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Editor’s note: Several sites, including Repairer Drive News, reported on the recent Ninth Circuit rejection of an overtime exemption claimed under the Fair Labor Standards Act by a California car dealership for its service advisers. Cory J. King, a partner in the San Diego, Calif. office of Fine, Boggs & Perkins LLP and probably one of the few attorneys in the country specializing in collision repair workplace law, has offered this counterpoint to explain why the ruling probably won’t impact many Ninth Circuit repairers and dealerships. The analysis is meant for informational purposes only; it is not intended as legal advice.
On March 24, 2015, the United States Court of Appeals for the Ninth Circuit (which covers California) held in Navarro v. Encino Motorcars LLC, that a California automobile dealership’s service advisers do not fall within the FLSA Section 13(b)(10)(A) overtime exemption. Since then automotive industry news sources have been blowing up with technically accurate, but misguided, articles declaring that “Dealership service advisers must be paid overtime.” This article is designed to quell the hysteria created by those articles and help automotive repairers understand that the Navarro case really is (or at least should be) much ado about nothing.
A bit of legal background
The federal Fair Labor Standards Act contains two primary Sections that have been used to exempt service advisers from the payment of overtime.
The first is found in Section 7(i), which exempts from the overtime requirements “any employee of a retail or service establishment … if (1) the regular rate of pay of such employee is in excess of one and one-half times the minimum hourly rate applicable … under section 6 [minimum wage], and (2) more than half his compensation for a representative period (not less than one month) represents commissions on goods or services.” The “7(i) exemption” applies to all retail establishments, including dealerships and independent mechanical or collision repair shops.
The second is found in Section 13(b)(10)(A), which provides an exemption from overtime for “any salesman, partsman or mechanic primarily engaged in selling or servicing automobiles … if he is employed by a nonmanufacturing establishment primarily engaged in the business of selling such vehicles or implements to the ultimate purchaser.” It is important to note this last phrase, as the 13(b)(10)(A) exemption only applies to dealership employees.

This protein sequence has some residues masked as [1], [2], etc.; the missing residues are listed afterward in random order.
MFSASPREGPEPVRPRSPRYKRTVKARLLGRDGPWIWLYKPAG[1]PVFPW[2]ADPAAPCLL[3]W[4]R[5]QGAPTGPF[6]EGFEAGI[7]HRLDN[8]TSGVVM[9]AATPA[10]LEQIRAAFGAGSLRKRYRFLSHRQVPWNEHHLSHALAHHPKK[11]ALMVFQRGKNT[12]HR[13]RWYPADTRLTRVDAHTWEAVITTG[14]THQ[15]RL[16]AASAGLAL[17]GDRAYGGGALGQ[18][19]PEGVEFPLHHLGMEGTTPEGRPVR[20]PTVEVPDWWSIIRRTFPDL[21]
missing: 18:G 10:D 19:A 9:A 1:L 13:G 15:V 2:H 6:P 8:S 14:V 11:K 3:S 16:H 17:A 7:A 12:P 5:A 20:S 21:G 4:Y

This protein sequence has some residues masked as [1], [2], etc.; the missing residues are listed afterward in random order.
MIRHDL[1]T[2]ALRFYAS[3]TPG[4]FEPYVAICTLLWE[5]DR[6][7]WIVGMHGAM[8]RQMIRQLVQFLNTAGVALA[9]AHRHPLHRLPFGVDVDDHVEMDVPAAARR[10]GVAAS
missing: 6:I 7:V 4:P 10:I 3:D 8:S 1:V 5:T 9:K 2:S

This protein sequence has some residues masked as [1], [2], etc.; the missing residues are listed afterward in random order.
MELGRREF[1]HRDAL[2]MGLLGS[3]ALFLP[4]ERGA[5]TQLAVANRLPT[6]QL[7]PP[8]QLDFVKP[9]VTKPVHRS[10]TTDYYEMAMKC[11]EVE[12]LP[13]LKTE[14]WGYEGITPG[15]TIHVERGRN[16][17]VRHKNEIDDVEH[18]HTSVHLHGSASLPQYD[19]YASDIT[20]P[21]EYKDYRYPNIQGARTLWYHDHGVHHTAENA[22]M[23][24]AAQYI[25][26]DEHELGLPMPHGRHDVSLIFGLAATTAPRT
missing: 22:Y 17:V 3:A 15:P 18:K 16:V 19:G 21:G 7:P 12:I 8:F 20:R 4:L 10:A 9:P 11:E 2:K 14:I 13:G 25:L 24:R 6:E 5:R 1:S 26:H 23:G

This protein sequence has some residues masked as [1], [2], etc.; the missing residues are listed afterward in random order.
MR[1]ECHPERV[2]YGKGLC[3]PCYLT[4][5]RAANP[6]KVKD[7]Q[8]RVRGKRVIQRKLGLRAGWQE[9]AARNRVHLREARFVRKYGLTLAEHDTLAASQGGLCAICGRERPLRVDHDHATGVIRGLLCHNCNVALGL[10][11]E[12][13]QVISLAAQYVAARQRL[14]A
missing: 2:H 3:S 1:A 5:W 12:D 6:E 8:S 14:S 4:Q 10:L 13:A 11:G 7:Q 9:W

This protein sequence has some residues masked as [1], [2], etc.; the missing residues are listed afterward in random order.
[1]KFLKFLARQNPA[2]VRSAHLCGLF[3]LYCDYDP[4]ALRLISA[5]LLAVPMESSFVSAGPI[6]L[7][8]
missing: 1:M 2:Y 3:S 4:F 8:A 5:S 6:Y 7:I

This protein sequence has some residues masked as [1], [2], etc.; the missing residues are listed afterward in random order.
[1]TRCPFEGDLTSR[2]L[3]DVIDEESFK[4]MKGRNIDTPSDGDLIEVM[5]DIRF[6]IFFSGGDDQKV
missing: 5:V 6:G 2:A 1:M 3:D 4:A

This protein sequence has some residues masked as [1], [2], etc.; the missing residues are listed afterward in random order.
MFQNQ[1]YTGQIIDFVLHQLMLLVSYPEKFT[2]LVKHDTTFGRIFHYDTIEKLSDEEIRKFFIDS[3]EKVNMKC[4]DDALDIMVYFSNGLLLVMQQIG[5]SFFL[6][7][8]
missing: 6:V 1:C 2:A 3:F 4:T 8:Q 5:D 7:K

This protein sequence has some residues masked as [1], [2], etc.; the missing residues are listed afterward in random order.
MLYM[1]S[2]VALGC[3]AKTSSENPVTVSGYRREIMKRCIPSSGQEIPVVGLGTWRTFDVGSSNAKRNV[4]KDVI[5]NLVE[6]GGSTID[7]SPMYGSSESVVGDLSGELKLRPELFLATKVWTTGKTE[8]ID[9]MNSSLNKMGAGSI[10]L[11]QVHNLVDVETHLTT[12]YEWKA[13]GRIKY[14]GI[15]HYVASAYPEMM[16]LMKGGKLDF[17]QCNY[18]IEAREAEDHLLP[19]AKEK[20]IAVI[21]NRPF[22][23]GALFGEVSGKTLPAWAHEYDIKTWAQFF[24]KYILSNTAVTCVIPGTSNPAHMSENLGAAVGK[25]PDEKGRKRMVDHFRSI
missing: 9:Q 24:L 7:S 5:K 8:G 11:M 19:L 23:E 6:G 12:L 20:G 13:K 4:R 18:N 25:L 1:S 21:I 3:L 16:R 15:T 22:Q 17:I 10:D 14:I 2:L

For years the U.S. Department of Labor enforced the 13(b)(10)(A) exemption as NOT applying to service advisers; however, after reviewing several U.S. Circuit Court opinions that did apply the exemption to service advisers, the DOL reversed its enforcement position in 1987, then recently reversed its position again. Nevertheless, several courts, both federal and state, have held that the Section 13(b)(10)(A) exemption does apply to service advisers, thus the 9th Circuit’s decision in Navarro creates a conflict that may ultimately result in the issue getting decided by the U.S. Supreme Court.
In addition to the federal FLSA, automotive repairers must also pay close attention to their state laws regarding overtime exemptions. In particular, California repairers must comply with much more restrictive industry-specific Wage Orders which set forth California’s laws regarding overtime exemptions. Specifically, California Wage Order No. 7 (Mercantile) applies to automobile dealerships, and includes a commissioned sales exemption on par with the federal 7(i) exemption; and Wage Order No. 9 (Transportation) applies to independent mechanical and collision repairers, but does not include commissioned sales exemption language.
This difference is very important because, for example, a collision repair estimator employed by a dealership may qualify for the commissioned sales exemption, but the estimator at the non-dealership shop across the street (doing exactly the same work) will not have that exemption available.
The significance of the Navarro case — if there is any
The significance, if any, of the Navarro case for an automotive repair shop depends on where the shop is located and how they have been classifying/paying their service advisers. Quite frankly, the Navarro case only has significance for a very narrow group of repairers — dealerships that are (1) located within the 9th Circuit (Alaska, Arizona, California, Hawaii, Idaho, Montana, Nevada, Oregon, and Washington); and (2) that rely exclusively on the 13(b)(10)(A) exemption to classify their service advisers as exempt from overtime.